Gov. Quinn issues pardon for man falsely accused of murdering ex-girlfriend

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Gov. Pat Quinn talks about his tenure as governor of Illinois earlier this month during a speech to the City Club of Chicago. | Ashlee Rezin /Sun-Times Media, Ashlee Rezin) O

Gov. Pat Quinn on Friday issued his first executive pardon based on innocence as one of his last official acts before leaving office.

“It is the first pardon the governor ever issued and is the last step in officially wiping a person’s slate clean,” said a top Sneed source, who also added the governor granted clemency to 232 people and denied it to 262 others before leaving office.

The recipent of Quinn’s pardon is Alan Beaman, of Rockford, who was accused of murdering his ex-girlfriend in 1993 and spent 13 of his  50-year prison sentence behind bars before his case was thrown out in 2008 for prosecutorial misconduct.

The charges were dismissed in 2009; Beaman was then exonerated by DNA evidence, and in 2013 he was granted a certificate of innocence by the judge.

A gubernatorial pardon is the last step to clear his name entirely.

Beaman, who had continued his education while in prison, now works as a master electrician and is married with two children.

Since taking office, Quinn has acted on 4,766 clemency petitions — more than any other governor.

Quinn grants clemencies about three or four times a year and routinely grants groups of petitions around the holidays. Most recently, Quinn granted 179 and denied 425 clemency petitions on Christmas Eve.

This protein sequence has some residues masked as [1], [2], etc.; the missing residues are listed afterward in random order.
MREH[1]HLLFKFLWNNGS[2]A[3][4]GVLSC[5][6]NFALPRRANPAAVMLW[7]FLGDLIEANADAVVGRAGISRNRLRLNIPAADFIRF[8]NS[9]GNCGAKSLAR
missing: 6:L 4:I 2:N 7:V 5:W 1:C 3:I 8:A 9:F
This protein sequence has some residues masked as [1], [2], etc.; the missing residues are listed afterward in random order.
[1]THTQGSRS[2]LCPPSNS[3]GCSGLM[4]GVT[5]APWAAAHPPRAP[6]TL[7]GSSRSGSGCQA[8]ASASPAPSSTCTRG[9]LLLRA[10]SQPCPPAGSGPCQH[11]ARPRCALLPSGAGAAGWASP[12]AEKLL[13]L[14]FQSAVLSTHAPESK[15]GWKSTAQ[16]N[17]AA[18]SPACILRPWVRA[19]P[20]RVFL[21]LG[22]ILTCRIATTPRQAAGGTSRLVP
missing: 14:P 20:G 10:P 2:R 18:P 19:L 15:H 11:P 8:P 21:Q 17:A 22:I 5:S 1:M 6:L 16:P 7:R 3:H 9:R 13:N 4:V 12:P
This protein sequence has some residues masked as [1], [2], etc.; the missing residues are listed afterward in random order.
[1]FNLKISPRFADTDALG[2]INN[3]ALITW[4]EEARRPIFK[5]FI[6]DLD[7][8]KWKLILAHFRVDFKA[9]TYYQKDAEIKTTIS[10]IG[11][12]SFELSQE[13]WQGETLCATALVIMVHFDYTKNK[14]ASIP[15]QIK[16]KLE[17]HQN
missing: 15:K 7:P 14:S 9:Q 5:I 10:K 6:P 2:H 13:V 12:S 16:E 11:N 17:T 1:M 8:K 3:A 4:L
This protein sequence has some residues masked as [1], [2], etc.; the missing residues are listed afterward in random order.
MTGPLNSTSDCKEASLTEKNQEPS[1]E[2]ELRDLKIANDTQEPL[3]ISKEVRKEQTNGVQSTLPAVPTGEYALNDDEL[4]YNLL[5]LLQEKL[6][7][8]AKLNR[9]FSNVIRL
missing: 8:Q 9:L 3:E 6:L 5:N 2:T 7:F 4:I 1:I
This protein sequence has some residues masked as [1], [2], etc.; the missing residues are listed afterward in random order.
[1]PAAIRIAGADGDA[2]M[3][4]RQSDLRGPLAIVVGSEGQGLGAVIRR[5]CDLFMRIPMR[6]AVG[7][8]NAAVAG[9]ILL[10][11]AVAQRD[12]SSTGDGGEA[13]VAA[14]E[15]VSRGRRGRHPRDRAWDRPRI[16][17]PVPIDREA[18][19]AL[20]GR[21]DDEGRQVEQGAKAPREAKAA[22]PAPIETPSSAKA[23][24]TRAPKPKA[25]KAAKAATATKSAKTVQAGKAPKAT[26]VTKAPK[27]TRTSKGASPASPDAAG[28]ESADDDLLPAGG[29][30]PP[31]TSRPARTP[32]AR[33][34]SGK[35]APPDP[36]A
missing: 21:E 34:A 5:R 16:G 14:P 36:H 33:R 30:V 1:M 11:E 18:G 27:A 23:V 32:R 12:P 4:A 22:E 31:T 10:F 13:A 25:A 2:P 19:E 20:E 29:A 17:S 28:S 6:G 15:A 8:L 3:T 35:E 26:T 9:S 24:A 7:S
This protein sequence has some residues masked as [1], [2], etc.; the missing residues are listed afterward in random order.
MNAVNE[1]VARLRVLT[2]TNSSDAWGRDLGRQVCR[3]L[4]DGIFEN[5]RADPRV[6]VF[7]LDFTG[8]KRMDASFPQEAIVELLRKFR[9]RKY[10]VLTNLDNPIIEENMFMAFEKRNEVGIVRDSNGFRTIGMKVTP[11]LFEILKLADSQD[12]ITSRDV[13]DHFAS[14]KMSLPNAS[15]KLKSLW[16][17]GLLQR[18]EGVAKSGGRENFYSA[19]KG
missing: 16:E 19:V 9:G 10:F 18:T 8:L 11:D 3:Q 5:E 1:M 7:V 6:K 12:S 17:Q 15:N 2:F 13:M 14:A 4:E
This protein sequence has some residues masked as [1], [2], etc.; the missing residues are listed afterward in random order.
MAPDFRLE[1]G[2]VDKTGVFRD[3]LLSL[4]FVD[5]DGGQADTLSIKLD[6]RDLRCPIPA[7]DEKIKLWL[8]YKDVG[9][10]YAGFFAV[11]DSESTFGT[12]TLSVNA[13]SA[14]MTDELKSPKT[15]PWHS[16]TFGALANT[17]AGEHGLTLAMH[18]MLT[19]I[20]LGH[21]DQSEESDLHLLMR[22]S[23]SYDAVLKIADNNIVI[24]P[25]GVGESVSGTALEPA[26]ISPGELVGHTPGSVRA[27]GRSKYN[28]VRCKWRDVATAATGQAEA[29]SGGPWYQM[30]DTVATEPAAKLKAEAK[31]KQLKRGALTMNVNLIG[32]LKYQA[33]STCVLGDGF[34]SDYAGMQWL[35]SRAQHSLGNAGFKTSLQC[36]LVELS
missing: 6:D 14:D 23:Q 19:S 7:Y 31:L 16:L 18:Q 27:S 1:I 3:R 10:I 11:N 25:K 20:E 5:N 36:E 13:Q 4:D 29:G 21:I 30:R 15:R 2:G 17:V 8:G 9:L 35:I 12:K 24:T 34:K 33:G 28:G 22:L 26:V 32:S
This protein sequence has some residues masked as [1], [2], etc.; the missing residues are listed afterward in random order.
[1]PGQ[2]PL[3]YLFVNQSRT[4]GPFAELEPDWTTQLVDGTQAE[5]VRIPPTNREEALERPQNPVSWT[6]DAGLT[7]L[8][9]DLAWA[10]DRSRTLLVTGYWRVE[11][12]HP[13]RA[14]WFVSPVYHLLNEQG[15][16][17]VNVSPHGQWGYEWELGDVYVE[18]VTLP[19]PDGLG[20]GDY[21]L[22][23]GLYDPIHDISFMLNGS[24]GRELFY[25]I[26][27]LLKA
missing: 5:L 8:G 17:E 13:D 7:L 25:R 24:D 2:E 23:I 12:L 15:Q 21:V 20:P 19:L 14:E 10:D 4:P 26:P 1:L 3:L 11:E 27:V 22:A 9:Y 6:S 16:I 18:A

When he took office six years ago, Quinn faced a backlog of 2,838 petitions.

“No other governor has acted on more than Gov. Quinn,” said a governor’s spokesman.

Two high-profile men who have been bidding for clemency were not on Quinn’s list for acceptance or denial: Gordon “Randy” Steidl, who served 17 years for a 1986 double murder, only to be freed in 2004 when a judge ruled that the evidence favored an acquittal — and  Willie Johnson, who was sentenced to 30 months in prison earlier this year for recanting his testimony about a 1992 double murder.

Twenty-three former prosecutors and judges, including former Gov. Jim Thompson, sent a letter to Cook County State’s Attorney Anita Alvarez in April, saying that Johnson’s prosecution could prevent people who regret their false testimony from coming forward.

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